3.1 Point Estimation

(Casella - Berger Chapter 7, Wasserman Chapter 6.1)

Definition 3.1 Let \(\{X_i\}\), \(i = 1, \dots, n\) be a sample. A point estimator of \(\{X_i\}\) is a function \(g(X_1, \dots, X_n)\).

The purpose of the point estimator is to provide the “best guess” of certain quantity of interest. Those quantities could be a parameter in a parametric model, a CDF, PDF,…

Typically, the quantity of interest is denoted by \(\theta\), the point estimator is denoted by \(\hat \theta\) or \(\hat \theta_n\). So, combined with the above definition, \[ \hat \theta_n = g(X_1, \dots, X_n).\] Note that, \(\hat \theta_n\) is still a random variable as this is a function of your sample data, which are RVs themselves.

Of course, we know that there are cases when samples suffer from biases. A way to measure biases is to compare the expected value of \(\hat \theta_n\) and the true value of the quantity of interest \(\theta\).

Definition 3.2 The bias of an estimator is defined by \[ b(\hat \theta_n) = \mathbb{E}(\hat \theta_n) - \theta. \] We say that \(\hat \theta_n\) is unbiased if \(b(\hat \theta_n) = 0\).

We also define the variance of an estimator by \[ \mathbb{V}_\theta(\hat \theta_n) = \mathbb{E}_\theta (\hat \theta_n - \mathbb{E}_\theta (\hat \theta_n))^2 .\]

The standard error (\(\mathrm{se}\) for short sometimes) is then \[ \mathrm{se}(\hat \theta_n) = \sqrt{\mathbb{V}_\theta (\hat \theta_n)}. \]

Classically, unbiased estimators received a lot of attention since people wanted to have unbiased samples. However, modern statistics has a different point of view: because data is large, it doesn’t matter if the samples are biased as long as the estimators converge to the true quantity of interest. This gives rise to the following definition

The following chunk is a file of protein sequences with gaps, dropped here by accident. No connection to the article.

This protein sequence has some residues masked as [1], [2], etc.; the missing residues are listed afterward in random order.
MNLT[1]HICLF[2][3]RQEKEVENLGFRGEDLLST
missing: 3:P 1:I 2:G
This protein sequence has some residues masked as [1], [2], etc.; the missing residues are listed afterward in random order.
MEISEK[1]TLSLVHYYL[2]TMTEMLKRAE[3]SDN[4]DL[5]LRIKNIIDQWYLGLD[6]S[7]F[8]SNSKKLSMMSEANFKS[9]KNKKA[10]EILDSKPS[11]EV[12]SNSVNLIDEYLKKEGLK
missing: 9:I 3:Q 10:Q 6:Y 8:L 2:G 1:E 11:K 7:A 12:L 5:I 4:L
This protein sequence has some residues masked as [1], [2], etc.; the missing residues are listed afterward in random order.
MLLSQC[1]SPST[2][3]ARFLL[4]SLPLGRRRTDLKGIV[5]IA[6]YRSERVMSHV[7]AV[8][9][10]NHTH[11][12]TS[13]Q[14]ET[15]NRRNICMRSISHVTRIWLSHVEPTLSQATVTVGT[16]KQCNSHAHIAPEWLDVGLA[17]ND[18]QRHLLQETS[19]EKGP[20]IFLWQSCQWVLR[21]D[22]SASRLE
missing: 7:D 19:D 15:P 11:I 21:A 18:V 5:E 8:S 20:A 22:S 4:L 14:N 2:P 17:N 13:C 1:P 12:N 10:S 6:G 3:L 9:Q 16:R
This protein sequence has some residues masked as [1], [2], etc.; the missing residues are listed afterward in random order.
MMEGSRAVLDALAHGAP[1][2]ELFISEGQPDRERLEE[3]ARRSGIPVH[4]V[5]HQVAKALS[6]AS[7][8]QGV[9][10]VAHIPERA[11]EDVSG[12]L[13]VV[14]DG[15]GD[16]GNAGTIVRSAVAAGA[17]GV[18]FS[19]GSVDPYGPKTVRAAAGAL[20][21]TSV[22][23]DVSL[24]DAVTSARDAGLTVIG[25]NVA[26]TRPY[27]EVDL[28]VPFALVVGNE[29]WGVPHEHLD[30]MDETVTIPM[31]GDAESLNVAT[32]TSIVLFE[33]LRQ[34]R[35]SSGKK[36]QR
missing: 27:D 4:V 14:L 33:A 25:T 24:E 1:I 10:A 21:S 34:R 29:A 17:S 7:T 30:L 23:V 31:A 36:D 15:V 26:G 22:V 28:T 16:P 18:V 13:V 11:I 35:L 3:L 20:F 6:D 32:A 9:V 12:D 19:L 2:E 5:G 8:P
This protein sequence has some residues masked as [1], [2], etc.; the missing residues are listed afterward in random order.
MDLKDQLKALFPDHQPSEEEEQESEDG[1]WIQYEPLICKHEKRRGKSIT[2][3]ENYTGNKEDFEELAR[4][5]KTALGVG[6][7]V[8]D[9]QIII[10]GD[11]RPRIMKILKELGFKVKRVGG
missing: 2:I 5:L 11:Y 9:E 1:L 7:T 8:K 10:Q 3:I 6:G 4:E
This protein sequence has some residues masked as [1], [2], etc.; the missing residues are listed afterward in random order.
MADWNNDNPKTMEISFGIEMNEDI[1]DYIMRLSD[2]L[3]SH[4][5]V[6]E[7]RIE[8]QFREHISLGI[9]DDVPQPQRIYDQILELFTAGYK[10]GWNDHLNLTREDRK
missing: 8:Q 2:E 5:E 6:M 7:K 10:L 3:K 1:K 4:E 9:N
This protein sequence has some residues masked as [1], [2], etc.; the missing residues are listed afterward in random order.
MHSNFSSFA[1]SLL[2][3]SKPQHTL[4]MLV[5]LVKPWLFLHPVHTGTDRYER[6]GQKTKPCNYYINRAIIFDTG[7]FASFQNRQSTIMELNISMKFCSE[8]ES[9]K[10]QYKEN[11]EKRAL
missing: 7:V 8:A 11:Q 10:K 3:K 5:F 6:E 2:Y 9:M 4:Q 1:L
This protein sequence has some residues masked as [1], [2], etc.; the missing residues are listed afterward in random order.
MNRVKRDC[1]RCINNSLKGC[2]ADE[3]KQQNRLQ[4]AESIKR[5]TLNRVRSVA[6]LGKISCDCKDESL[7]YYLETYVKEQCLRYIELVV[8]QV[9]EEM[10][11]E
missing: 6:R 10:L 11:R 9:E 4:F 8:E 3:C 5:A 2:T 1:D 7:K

Definition 3.3 A point estimator \(\hat \theta_n\) of a parameter \(\theta\) is consistent if \(\hat \theta_n\) converges to \(\theta\) in probability.

Here comes the million-dollar question:

How do we measure bias in the samples?

One possible approach is to use the so-called mean squared error.

Definition 3.4 The mean squared error of an estimator is defined by \[ MSE = \mathbb{E}_\theta (\theta - \hat \theta_n)^2 \,.\]

Theorem 3.1 (Bias-Variance decomposition) \[ MSE = b_\theta^2(\hat \theta_n) + \mathbb{V}_\theta(\hat \theta_n) \]

Exercise 3.1 Prove the Bias-Variance decomposition.

Theorem 3.2 If, as \(n\to \infty\), \(b_\theta^2(\hat \theta_n) \to 0\) and \(\mathbb{V}_\theta(\hat \theta_n) \to 0\), then \(\hat\theta_n\) is consistent.

Exercise 3.2 Prove the above theorem.

A big part of elementary statistics dealt with estimators being approximately related to the Normal distribution.

Definition 3.5 An estimator is said to be asymptotically Normal if \[ \frac{\hat \theta_n - \theta}{\mathrm{se}(\hat \theta_n)} \to N(0,1) \] in distribution.